The report proved true, and Milbancke was returned without opposition. At the general election the following year Hustler and Milbancke were re-elected. Prior to the first 1701 election, the possibility of a contest arose. Robert Byerley* wrote that ‘Milbancke thinks himself secure at Northallerton’, though Sir Godfrey Copley, 2nd Bt.*, reported that there was ‘some dispute’ at the borough between Milbancke and ‘one Lascelles’, probably Daniel Lascelles, nephew of the late Member. However, at the election Milbancke and Hustler were returned unopposed once more.5
The death of Milbancke before the second 1701 election created an opening for a new candidate. In November 1701 Robert Dormer, a protégé of Wharton, was returned with Hustler. However, Dormer, having also been returned for Buckinghamshire, elected to sit for the shire and his place was taken by Daniel Lascelles. However, Lascelles did not appear overly interested in parliamentary politics, so that in 1702 an accommodation was reached whereby John Aislabie, the outgoing member for Ripon, stood in his stead. Aislabie, who had been disabled from standing at Ripon through being elected mayor of that town, was Robinson’s brother-in-law and presumably stood on the latter’s interest, along with Hustler. The two men were returned unopposed, while Hustler was also elected at Ripon on Aislabie’s interest. Hustler then chose to sit for Ripon, enabling Dormer, who had been defeated at the Buckinghamshire election, to come in at the ensuing by-election. At the next general election in 1705, Hustler and Dormer were returned. Once again Dormer chose to represent Buckinghamshire. The by-election in Northallerton was contested by the Whig Roger Gale and Thomas Harrison, a local man, who was defeated and petitioned on the grounds of bribery, although without success. In 1708 Hustler and Gale were returned without opposition.6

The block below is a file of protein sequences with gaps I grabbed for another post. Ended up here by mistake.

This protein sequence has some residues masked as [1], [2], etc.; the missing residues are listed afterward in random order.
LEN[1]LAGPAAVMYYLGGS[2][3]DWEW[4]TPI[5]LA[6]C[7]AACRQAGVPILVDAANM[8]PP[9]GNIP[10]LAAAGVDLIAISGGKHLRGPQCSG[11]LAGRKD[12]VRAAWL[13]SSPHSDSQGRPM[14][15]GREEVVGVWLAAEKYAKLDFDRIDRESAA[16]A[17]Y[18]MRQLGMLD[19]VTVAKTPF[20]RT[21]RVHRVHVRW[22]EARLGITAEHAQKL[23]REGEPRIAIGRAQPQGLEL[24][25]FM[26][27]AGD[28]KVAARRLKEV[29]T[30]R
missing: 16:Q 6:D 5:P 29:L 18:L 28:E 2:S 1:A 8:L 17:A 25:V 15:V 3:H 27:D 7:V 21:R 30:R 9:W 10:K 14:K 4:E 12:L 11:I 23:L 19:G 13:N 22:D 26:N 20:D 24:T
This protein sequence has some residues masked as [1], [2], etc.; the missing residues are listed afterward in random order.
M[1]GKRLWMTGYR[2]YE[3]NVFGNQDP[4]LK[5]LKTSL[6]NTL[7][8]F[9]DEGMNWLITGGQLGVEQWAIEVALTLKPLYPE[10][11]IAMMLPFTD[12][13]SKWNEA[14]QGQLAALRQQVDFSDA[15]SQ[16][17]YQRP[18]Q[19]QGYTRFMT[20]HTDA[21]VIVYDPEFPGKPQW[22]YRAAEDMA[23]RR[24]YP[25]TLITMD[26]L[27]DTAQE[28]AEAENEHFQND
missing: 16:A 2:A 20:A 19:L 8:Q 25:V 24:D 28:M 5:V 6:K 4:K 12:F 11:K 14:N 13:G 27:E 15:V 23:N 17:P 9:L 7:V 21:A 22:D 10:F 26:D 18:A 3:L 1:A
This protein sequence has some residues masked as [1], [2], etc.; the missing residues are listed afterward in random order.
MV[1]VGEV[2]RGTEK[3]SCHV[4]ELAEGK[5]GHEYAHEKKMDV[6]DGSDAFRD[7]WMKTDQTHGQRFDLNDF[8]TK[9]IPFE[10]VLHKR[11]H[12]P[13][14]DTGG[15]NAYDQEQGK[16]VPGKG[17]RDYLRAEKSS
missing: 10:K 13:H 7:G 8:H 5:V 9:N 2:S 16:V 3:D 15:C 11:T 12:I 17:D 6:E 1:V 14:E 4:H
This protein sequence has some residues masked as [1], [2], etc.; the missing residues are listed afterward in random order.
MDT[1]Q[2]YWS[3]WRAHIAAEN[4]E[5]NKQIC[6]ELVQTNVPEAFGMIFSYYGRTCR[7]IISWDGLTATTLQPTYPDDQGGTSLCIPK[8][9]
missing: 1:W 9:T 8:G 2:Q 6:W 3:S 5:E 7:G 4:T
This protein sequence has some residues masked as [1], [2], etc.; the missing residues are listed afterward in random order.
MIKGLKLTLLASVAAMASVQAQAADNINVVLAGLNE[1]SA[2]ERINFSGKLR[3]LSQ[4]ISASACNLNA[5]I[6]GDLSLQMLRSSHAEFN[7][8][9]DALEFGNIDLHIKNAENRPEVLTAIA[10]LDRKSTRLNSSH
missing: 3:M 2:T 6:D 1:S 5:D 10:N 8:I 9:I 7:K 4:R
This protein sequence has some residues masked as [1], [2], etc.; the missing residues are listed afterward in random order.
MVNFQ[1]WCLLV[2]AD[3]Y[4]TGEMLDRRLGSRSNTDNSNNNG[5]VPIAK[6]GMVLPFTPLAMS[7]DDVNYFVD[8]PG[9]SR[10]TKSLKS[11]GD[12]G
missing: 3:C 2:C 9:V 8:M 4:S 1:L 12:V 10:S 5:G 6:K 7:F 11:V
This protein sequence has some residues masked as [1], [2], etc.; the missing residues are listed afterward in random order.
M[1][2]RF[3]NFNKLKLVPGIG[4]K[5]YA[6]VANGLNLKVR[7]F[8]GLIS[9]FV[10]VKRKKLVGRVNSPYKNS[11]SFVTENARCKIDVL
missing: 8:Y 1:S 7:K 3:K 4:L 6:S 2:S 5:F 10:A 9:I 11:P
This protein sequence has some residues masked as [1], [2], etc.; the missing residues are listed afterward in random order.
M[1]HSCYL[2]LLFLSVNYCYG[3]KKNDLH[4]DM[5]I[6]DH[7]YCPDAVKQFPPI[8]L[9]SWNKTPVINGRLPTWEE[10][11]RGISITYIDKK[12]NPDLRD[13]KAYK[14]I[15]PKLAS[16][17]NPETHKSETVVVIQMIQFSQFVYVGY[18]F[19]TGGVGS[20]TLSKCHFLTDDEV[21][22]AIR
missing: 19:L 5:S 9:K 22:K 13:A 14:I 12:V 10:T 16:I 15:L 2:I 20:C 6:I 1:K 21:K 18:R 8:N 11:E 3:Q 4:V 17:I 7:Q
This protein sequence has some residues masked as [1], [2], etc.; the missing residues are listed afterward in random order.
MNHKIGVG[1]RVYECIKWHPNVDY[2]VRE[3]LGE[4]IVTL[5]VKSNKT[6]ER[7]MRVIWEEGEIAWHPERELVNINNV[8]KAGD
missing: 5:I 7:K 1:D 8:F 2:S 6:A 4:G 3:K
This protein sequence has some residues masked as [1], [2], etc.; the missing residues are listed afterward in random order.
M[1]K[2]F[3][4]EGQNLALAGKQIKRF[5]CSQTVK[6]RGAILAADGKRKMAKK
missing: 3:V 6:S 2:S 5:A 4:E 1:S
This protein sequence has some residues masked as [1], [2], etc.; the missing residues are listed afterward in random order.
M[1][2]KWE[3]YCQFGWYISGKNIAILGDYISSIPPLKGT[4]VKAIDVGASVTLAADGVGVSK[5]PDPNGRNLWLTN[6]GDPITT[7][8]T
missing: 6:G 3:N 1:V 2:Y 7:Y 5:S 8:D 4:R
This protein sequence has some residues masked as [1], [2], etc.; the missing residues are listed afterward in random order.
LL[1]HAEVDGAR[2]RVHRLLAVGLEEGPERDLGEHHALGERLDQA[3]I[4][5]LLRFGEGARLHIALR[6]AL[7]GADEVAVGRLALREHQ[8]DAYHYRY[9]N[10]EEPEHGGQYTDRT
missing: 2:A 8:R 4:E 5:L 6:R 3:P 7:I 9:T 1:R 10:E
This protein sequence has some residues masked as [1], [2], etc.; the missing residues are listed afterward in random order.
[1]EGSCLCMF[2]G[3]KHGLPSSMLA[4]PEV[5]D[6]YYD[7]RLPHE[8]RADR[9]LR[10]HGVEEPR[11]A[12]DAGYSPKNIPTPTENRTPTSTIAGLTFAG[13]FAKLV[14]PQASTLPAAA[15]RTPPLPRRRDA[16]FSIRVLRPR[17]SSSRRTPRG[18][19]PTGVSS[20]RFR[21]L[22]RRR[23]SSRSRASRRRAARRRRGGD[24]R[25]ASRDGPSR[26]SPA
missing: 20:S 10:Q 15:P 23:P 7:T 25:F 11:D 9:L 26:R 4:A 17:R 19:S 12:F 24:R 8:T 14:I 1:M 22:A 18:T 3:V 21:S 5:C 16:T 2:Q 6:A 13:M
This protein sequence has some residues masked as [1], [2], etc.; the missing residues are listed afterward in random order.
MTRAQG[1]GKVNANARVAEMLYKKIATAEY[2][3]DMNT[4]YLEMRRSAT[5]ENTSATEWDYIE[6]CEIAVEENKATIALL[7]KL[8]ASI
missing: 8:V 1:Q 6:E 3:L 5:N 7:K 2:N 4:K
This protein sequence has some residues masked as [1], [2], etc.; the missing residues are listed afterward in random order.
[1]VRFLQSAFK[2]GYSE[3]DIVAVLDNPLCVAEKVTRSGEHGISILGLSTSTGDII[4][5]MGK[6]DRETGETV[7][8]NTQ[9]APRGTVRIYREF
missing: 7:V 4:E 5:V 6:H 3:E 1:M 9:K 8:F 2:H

After the change of ministry in 1710 Thomas Conyers* reported to Robert Harley* that ‘Sir William Hustler will be out of Northallerton’. This proved correct as Gale and the Whig Robert Raikes, deputy-steward of the borough, were returned, Hustler coming bottom of the poll. Prior to the 1713 election it was reported that Raikes would stand again, as would Henry Peirse, a young Whig, but Raikes did not put up, so that Peirse was returned unopposed with another Whig, Leonard Smelt. Thereafter the Smelt and Peirse families dominated the parliamentary representation of the borough until 1745.7
Authors: Eveline Cruickshanks / Ivar McGrath
- 1. Stukeley’s Diaries and Letters (Surtees Soc. lxxx), 337.
- 2. Bean’s notebks.
- 3. Post Boy, 12–14 Oct. 1710.
- 4. Bodl. Willis 15, f. 127; Defoe, Tour ed. Cole, 629, 656; Quinn thesis, 113; C. J. D. Ingledew, Northallerton, 272.
- 5. Egerton 3337, f. 162; Glos. RO, Sharp mss 4/K27, Leeds to abp. of York, 10 Sept. 1695; Add. 70018, ff. 94–95; T. Sharp, Life of Abp. Sharp, i. 121–6; Pprs. of Sir William Chaytor (N. Yorks. RO publ. 33), 68; Huntington Lib. Stowe mss 58(1), p.18; HMC Cowper, ii. 414.
- 6. Luttrell, Brief Relation, v. 94, 96.
- 7. HMC Portland, iv. 575; Post Boy, 12–14 Oct. 1710; Pprs. of Sir William Chaytor, 269.